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What is a libertarian?

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qpwoeiru
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What does it mean to be a libertarian? If you go the the libertarian party website and look at issues, one can get an idea of what it means, but after talking to and reading about people who consider themselves to be libertarians, you'd think it means something entirely different. I've seen people describe themselves as a "libertarian/anarcho-communist", a "libertarian socialist", one person said he was working on merging libertarianism with communism.

 

Does that term have multiple meanings that I'm not aware of?

Are people just young and stupid and don't know that their views contradict? 

Or is it just cool for young people to refer to themselves as a libertarian?

What gives?

 

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It's very general, it's basically just as broad as "left-wing" and "right-wing". Pretty vague, but not totally useless. Socialists and Communists are both left-wing, but they're different and don't imply support of each other. At least, I can broadly understand what is seen as The Problem, politically. Libertarian, at least for today's usage in my observation, is that the government today is itself causing issues. Left-wingers and Right-wingers seem to say that the government doesn't control enough of something. Past that though, it won't help. Still, phrased in this way, anarcho-communists can be libertarian.

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Are people just young and stupid and don't know that their views contradict? 

Or is it just cool for young people to refer to themselves as a libertarian?

It's not just young people, but includes professional intellectuals and professors. Check out Bleeding Heart Libertarian to see what one such set say. From what I can tell, they do hold free-markets as being ideal, but use the idea of past-injustices as an explanation for places they are willing to support things like government-provided "basic income".

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What Libertarianism Is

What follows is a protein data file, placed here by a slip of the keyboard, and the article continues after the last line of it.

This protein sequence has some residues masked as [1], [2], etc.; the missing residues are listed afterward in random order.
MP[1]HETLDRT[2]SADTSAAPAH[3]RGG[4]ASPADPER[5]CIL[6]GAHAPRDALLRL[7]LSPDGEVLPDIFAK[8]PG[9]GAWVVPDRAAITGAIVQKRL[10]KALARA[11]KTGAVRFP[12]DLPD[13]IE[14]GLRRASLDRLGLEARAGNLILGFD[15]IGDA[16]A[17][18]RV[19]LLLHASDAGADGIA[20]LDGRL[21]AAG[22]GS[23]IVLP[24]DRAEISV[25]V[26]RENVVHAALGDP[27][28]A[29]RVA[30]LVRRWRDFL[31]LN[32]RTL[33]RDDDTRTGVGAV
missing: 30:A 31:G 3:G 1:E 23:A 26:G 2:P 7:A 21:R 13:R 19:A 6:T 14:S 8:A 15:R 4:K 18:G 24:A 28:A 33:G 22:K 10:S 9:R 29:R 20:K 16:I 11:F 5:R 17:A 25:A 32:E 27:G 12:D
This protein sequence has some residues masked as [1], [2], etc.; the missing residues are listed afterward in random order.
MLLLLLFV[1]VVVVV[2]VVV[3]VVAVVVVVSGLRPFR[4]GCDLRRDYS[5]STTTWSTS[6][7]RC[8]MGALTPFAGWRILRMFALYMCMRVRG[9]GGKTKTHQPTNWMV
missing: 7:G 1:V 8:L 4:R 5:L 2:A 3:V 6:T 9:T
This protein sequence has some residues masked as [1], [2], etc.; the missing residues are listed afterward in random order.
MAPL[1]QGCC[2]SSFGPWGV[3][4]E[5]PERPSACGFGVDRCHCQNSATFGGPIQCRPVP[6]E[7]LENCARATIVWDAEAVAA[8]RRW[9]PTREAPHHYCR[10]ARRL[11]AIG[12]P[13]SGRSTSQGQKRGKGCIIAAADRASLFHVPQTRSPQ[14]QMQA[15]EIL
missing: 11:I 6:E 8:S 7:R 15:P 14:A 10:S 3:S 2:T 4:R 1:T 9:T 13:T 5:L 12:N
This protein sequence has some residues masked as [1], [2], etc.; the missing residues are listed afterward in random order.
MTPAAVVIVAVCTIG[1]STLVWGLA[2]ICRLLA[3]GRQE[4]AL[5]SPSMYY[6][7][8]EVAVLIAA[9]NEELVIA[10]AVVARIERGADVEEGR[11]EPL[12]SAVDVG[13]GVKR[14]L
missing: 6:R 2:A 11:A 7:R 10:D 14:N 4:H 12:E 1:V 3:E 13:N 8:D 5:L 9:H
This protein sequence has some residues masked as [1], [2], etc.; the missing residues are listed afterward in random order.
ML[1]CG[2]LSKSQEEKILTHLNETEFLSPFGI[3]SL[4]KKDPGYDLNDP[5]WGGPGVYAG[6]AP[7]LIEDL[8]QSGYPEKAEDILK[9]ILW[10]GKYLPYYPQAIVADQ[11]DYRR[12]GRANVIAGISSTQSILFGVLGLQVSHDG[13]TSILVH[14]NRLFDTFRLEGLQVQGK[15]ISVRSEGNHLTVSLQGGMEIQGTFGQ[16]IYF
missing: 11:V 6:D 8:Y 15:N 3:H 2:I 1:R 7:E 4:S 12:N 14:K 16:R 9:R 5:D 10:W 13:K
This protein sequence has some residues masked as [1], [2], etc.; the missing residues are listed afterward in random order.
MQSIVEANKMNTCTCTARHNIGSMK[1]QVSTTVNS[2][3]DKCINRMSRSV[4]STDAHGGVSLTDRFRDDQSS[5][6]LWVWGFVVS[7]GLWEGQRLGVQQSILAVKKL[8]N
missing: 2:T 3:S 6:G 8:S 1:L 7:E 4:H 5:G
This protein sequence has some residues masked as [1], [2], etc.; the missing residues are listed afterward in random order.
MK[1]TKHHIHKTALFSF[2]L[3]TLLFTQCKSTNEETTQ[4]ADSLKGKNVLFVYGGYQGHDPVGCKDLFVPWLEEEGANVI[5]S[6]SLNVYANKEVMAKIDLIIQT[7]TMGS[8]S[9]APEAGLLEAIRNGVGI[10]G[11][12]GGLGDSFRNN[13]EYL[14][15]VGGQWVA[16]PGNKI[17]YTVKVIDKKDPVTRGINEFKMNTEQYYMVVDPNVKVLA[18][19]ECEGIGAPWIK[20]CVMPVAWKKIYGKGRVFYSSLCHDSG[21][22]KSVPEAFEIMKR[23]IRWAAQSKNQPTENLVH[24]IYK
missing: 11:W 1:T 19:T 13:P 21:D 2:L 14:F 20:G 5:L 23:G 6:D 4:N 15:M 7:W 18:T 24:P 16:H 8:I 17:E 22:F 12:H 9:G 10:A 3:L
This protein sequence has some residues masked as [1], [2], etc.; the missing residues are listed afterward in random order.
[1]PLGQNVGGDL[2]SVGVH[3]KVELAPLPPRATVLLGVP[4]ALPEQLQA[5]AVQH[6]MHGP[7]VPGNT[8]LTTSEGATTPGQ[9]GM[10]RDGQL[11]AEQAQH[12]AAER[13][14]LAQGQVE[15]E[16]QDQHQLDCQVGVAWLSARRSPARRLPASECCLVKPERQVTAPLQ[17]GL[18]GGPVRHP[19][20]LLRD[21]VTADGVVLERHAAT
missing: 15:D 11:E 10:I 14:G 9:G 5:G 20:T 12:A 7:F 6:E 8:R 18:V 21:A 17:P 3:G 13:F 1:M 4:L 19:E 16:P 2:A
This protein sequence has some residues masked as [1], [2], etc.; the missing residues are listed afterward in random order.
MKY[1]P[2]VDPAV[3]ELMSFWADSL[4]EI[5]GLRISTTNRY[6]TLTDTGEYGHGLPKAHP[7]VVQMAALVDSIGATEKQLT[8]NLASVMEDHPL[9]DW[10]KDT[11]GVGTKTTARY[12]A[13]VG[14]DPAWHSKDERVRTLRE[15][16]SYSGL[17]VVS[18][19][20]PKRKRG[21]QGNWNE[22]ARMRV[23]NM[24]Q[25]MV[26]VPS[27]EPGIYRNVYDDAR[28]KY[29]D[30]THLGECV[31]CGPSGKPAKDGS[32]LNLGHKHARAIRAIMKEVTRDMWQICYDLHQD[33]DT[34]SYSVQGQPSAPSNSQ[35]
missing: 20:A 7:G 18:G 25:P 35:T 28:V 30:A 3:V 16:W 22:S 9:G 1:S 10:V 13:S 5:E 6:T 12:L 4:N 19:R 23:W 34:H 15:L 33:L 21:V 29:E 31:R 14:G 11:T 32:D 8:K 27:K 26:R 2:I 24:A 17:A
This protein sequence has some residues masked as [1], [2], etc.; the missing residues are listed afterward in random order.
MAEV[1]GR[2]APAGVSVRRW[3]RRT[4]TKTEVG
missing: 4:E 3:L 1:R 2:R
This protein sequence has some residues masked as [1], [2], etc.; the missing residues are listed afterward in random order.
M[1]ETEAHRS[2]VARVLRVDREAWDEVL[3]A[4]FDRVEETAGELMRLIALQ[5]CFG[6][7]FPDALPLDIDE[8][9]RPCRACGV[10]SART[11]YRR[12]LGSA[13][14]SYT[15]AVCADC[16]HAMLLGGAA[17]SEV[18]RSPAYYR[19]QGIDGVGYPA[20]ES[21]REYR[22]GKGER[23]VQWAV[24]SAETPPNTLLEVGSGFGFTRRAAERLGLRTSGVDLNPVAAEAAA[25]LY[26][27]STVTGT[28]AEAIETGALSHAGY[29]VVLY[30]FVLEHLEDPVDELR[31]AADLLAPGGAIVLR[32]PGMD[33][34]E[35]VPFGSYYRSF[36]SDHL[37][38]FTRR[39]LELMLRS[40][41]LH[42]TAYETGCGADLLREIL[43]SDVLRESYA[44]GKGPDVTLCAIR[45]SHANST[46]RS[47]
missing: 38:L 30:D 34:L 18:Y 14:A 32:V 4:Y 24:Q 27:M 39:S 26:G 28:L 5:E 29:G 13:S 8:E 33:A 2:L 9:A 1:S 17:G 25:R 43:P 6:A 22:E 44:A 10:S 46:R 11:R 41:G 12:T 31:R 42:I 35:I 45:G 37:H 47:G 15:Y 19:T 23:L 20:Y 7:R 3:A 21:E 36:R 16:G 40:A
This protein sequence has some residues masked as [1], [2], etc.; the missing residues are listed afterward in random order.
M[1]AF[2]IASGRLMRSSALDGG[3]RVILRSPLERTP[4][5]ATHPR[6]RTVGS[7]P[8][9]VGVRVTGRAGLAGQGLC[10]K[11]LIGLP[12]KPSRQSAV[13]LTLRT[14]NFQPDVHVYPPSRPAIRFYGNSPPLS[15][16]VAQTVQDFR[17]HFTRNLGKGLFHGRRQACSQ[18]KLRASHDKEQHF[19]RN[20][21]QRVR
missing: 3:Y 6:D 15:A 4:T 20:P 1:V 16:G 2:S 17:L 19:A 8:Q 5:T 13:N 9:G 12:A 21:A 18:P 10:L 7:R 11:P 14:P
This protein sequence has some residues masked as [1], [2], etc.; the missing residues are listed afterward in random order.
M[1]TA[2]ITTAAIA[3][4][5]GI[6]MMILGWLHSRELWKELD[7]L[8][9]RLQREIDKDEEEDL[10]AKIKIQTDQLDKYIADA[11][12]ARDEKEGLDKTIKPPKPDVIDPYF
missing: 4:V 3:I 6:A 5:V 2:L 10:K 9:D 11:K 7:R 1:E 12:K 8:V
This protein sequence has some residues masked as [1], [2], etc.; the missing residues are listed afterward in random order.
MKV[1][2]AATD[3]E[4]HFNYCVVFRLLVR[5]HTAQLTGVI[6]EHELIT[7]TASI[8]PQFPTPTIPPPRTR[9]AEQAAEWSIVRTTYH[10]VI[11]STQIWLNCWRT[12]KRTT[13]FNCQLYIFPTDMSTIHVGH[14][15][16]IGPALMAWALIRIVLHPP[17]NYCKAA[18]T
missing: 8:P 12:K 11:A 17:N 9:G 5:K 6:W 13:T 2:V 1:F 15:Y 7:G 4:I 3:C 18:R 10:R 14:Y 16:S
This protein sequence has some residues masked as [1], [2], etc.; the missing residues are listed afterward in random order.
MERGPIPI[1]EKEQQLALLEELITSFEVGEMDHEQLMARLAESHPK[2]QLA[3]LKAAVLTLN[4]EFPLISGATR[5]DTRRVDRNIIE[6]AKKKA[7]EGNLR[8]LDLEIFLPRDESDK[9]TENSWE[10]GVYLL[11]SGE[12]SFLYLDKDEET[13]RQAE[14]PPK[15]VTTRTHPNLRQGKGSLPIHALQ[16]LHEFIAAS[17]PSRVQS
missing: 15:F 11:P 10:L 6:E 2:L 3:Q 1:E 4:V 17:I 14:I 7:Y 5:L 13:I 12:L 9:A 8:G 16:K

May I recommend this website:     public.callutheran.edu/~chenxi/phil345_122.pdf‎

John Hospers had numerous conversations with Ayn Rand, some congenial, some not so. Overall, the Libertarian political movement is weak, but not without merit. Nor is it without potential as an alternative to business-as-usual in local, national, or for that matter, global policy-making. I will admit, anyone running for public office should be under the utmost suspicion. Nonetheless, an ideological movement has to start somewhere. So far, I have no genuine argument against the Libertarians, other than their "open-border" position regarding immigration.

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Libertarian is a very wide and permissive tag for a category. 

I've found that Libertarian can mean almost anything. 

 

Nazis call themselves Libertarians, but so do Individualists. 

 

Many 'Racial Realists' also deliberately use the word Libertarian when they don't want to be confused with aggressive or offensive Racists.  

 

I think Libertarian describes the "California Ideology" that emerged in the 60s alongside Hippism. 

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Political libretarianism is best represented by Ron Paul's agenda, and generally supports Objectivism except as a means of getting votes.

 

"The central tenet of Paul's political philosophy is that 'the proper role for government in America is to provide national defense, a court system for civil disputes, a criminal justice system for acts of force and fraud, and little else.'" ~ http://en.wikipedia.org/wiki/Political_positions_of_Ron_Paul

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I'm quite sure Milton Friedman once said that he identified himself as "a libertarian, with a small L rather than a capital L." I will agree that labels on political parties don't always explain their ideologies. Who knows, in one hundred years from now, maybe the Democrats will promote smaller government again, as they did when Thomas Jefferson and Andrew Jackson were associated with them. (Jefferson's friends and followers called themselves Republicans.)

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